Due to the ongoing impact of the pandemic dragging out, many are still stuck inside not socializing. This means there is plenty of time to catch up on reading. Why not do a little professional development at the same time. Here 9 HR books every sourcing professional should read:
Fundamentals of Human Resource Management: People, Data and Analytics
Written by Talya Bauer, Berrin Erdogn, David Caughlin and Donald Truxillo, this book provides a succinct and interesting introduction to HRM. The book has a special focus on how data can help managers make better decisions about the people within their companies.
The book uses the newest cutting edge case studies and modern examples to help illustrate the main ideas and trends.
Workplace Jazz: 9 steps to Creating High-Performing Agile Teams
What does music have to do with HR? Well author Gerald J. Leonard manages to use his experiences as a professional musician, life coach and business consultant to create a strategic blueprint for developing connected and agile high-performing teams.
There are stories, metaphors, cutting edge neuroscience research, even case studies to make help make the author’s point.
Thinking, Fast and Slow
Daniel Kahneman’s book is not strictly an HR book; it’s more an in-depth look into modern psychology. This book explains much of his investigations into the two types of thinking and biases. Understanding how to leverage these biases can help you convince others, which is useful in the workplace which is why it makes the list.
How to Win Friends and Influence People
A timeless classic, this book couldn’t be left off the list. Carnegie’s well-known self-help book also benefits HR in surprising ways. So why is a book that is over 80 years old on this list?
HR professionals are constantly influencing people and sometimes manipulating people(managers) to do things that they don’t want to do, such as those boring performance reviews. HR is all about working with people and there isn’t a better book to help us do just that.
Belonging at Work: Everyday Actions You Can Take to Cultivate an Inclusive Organization
Inclusion is something that has been gaining a lot of traction recently. Written by Rhodes Perry, MPA, he highlights the importance of belonging in the workplace and the positive impact it has on the workplace.
Rhodes also explains how diversity, equity, and inclusion are separate concepts, but they must work together to create better work environments where everyone feels like they have a place.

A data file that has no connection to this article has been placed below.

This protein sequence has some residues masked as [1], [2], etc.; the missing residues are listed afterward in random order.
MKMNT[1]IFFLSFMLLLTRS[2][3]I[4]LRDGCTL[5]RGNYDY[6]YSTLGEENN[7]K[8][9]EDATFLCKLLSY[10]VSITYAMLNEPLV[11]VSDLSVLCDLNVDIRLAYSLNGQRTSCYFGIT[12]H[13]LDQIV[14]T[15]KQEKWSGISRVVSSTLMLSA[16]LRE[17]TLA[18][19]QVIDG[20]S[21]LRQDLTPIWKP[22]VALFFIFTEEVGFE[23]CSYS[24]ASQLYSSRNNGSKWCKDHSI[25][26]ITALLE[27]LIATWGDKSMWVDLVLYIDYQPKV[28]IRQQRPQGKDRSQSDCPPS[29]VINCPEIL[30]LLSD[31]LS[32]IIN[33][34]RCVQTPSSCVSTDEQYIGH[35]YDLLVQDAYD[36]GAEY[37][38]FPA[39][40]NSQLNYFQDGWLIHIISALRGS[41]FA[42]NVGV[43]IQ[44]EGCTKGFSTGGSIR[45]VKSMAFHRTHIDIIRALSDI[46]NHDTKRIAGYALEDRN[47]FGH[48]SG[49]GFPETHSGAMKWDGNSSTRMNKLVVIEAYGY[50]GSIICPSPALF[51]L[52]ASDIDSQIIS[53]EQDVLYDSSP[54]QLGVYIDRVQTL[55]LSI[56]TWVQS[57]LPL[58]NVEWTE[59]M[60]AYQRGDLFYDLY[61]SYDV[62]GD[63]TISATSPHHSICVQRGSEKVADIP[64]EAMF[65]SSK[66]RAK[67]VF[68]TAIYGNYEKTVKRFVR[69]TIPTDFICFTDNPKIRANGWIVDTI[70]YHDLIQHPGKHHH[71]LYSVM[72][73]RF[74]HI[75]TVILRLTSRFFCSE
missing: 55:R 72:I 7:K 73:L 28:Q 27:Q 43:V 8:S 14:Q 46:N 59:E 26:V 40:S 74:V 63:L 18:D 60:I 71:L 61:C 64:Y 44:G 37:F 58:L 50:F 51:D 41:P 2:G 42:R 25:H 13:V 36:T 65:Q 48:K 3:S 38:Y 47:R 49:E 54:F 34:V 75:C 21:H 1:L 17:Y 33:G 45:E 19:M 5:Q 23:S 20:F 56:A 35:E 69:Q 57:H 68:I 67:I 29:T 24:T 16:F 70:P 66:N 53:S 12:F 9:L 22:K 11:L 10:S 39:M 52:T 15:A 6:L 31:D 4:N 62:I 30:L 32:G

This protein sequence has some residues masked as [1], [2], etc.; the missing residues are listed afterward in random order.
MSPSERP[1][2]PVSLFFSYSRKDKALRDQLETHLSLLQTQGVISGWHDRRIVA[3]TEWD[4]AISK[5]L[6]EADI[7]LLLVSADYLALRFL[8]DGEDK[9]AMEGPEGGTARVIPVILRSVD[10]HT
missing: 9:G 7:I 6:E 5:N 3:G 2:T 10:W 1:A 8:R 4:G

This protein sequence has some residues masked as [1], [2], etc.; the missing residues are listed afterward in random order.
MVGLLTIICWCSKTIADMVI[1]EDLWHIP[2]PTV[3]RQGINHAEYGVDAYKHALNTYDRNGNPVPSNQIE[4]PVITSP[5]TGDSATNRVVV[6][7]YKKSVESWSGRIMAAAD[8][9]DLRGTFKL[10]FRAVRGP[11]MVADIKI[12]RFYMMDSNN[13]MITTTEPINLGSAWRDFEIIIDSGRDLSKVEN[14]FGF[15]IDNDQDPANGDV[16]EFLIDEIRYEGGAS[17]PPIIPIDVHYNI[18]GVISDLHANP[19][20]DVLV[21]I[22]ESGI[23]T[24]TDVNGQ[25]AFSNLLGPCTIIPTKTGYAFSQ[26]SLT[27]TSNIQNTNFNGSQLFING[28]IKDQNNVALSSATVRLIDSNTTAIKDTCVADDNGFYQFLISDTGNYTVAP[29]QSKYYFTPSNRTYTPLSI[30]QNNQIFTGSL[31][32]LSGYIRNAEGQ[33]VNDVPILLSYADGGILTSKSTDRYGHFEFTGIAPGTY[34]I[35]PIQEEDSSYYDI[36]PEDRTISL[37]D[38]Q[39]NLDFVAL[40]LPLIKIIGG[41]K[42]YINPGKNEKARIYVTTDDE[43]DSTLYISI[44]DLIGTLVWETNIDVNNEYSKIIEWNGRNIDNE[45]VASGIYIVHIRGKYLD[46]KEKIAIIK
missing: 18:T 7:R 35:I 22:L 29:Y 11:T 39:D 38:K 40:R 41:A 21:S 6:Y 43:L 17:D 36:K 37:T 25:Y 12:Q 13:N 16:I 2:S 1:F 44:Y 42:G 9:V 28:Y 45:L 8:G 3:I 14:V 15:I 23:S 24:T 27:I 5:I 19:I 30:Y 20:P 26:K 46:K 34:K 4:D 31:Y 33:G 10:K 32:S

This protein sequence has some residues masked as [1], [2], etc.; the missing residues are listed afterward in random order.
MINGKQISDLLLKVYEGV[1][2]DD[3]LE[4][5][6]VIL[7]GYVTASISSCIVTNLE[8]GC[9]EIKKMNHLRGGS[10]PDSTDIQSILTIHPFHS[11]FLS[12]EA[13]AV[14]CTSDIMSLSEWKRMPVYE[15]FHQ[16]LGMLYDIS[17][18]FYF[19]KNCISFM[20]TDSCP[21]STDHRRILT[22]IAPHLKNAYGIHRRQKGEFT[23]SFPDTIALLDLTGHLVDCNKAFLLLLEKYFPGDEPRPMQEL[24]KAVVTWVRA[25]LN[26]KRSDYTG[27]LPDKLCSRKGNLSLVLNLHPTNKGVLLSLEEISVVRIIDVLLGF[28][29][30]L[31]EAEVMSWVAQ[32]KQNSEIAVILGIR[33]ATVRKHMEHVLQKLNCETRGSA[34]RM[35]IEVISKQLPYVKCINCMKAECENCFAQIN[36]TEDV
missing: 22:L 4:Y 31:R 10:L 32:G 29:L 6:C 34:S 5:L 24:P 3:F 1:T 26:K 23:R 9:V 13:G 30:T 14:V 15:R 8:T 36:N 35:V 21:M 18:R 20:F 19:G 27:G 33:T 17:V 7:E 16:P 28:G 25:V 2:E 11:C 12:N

This book discusses how to cultivate an atmosphere of belonging within the workplace. It provides clear tips that anyone in any position within the company can take to make the necessary changes to create a positive, inclusive and equitable organization that can better represent its customers and the community at large.
Author Lazlo Bock shares ideas you can take and use in your recruitment process. This book focuses on creating a workplace culture that will utterly change your company.
Poor organizational culture is a large barrier in attracting passive candidates and the top 20% of jobseekers. Work Rules! Is designed to tackle this challenge head on.
This book is subtitled Insights from inside Google that will transform how you live and lead, and as the form VP of People Operations at Google, Lazlo doesn’t fail to deliver great insights.
The Talent Delusion
This exceptionally detailed human resources management book written by Thomas Chamorro-Premuzic focuses on vital approaches HR professionals can use to measure and manage their top talent. The book’s main question is what is talent? The book also focuses on how data is an essential factor to consider while trying to learn the aptitudes of top talent.
The Talent Delusion explores in depth the differences between an employee’s optimal performance and their regular performance, making a case for how difficult it actually is to discover your candidate’s abilities on limited data sets.
HR Disrupted: It’s Time for Something Different
Lucy Adams wants to modernise the HR industry. Her book is all about encouraging HR professionals to change up their strategies and approach.
Most of the advice offered is common sense, but the takeaway is too few companies are bothering to think about the impact their policies have on their people, which is dangerous.
Myths of Work: The Stereotypes & Assumptions Holding Your Organization Back
Unlike Lucy Adams, authors McRae and Furnham are keen to get rid of outdated workplace assumptions and stereotypes. They use the latest research to help them debunk 27 so called ‘myths of work’ from working hours to gender in the workplace. Knowing about these myths will help dispel them.
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